NBA Lockout Looms As Both Sides Fail to Reach Deal

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    NEWSLETTERS

    TK
    AP
    Union chief Billy Hunter speaks to reporters after a meeting with the NBA, Thursday, June 30, 2011 in New York.

    Union chief Billy Hunter said Thursday "it's obvious the lockout will happen tonight" after players and owners failed to reach a new collective bargaining agreement, potentially putting the 2011-12 season in jeopardy.

    Despite a three-hour meeting Thursday and a final proposal from the players — which NBA leaders said would have raised average player salaries to $7 million in the sixth year of the deal — the sides could not close the enormous gulf that remained in their positions.

    "The gap is too great," Hunter said.

    The CBA expires at midnight, after which all league business is officially on hold, starting with the free agency period that would have opened Friday.

    Commissioner David Stern said "with some sadness" he would recommend later Thursday to the labor relations committee that the first lockout since the 1998-99 season be imposed.

    "Needless to say we're disappointed that this is where we find ourselves," Deputy Commissioner Adam Silver said.

    The last lockout reduced the 1998-99 season to just a 50-game schedule, the only time the NBA missed games for a work stoppage. Hunter said it's too early to be concerned about that.

    "I hope it doesn't come down to that," he said. "Obviously, the clock is now running with regard to whether or not there will or will be a loss of games, and so I'm hoping that over the next month or so that there will be sort of a softening on their side and maybe we have to soften our position as well."

    The NBA's summer league in Las Vegas already has been canceled, preseason games in Europe were never scheduled, and players might have to decide if they want to risk playing in this summer's Olympic qualifying tournaments without the NBA's help in securing insurance in case of injury.

    Training camps usually open the last week of September and the regular season about a month later.

    "These kinds of things take on a life of their own, and I just don't know where their life is going to lead," Stern said.

    Hunter said he hopes the two sides will meet again in the next two weeks.

    The players' association seems unlikely, at least for now, to follow the NFLPA's model by decertifying and taking the battle into the court system, instead choosing to continue negotiations. Hunter said last week he felt owners believe the 8th U.S. Circuit Court of Appeals in St. Louis, which is debating the legality of the NFL's lockout, will uphold employers' rights to impose lockouts.

    The NBA projected $300 million in losses this season and said it lost hundreds of millions in every season of this CBA, ratified in 2005. League officials said 22 of the 30 teams would lose money.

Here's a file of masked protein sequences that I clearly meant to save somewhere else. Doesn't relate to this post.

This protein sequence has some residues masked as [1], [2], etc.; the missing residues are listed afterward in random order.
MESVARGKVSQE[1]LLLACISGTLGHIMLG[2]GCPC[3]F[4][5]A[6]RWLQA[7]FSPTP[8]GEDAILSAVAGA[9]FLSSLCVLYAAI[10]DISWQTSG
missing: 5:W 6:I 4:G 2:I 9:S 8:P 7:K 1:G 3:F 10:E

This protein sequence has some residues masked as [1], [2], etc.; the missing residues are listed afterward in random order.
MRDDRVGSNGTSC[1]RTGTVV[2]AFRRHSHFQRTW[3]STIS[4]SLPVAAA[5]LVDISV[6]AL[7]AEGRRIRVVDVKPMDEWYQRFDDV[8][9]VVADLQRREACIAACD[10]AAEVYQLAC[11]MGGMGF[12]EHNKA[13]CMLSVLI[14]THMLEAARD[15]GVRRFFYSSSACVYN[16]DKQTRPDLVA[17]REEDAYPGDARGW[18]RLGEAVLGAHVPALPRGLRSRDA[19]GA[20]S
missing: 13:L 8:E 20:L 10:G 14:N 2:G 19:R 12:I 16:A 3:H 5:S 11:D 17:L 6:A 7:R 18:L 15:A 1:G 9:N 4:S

But owners don't just want to minimize their losses. They want to make a profit, along with developing a system in which small-market teams could compete with the biggest spenders. The Lakers and Mavericks, who won the last three NBA titles, are annually at the top of the list of highest payrolls.

    So they took a hard-line stance from the start, with their initial proposal in 2010 calling for the institution of a hard salary cap system, along with massive reductions in contract lengths and elimination in contract guarantees. Though the proposal was withdrawn after a contentious meeting with players at the 2010 All-Star weekend, the league never moved from its wish list until recently.

    Hunter said he believed it was hard for the players to ever move past the start of the process.

    The expected lockout comes exactly one year after one of the NBA's most anticipated days in recent years, when LeBron James, Dwyane Wade and the rest of the celebrated class of 2010 became free agents. That free agency bonanza kicked off a flurry of moves, with James, Wade and Chris Bosh teaming in Miami, Amar'e Stoudemire heading to New York, and Carlos Boozer moving to Chicago.

    It got the league started on a season where ratings, ticket and merchandise sales were up, weakening the owners' case that the system was broken beyond repair. But it also demonstrated why they wanted changes, with Stern saying owners feel pressure to spend as much as possible to prove their commitment to winning to fans.

    He agreed the league had a great year, but "not a profitable one."

    Stern wouldn't say when negotiations would resume.

    About 90 percent of NBA players get paid from Nov. 15 through April 30, so they won't be missing checks for a while. But Stern has warned that the offers only get worse once a lockout starts, so the league could try to push through elements of its original proposal when bargaining resumes. Hunter said, however, that was not expressed to him Thursday.

    Like with the NFL lockout, NBA players won't be the only ones affected. Employees of teams and the league also face a very uncertain future. Stern admitted all options would be considered, including furloughs for his employees.

    "The people who stand to have their livings impacted by a shutdown of our industry are going to have a negative view of both sides," Stern said. "I think our fans will tend to have a negative view of why can't you guys work this thing out."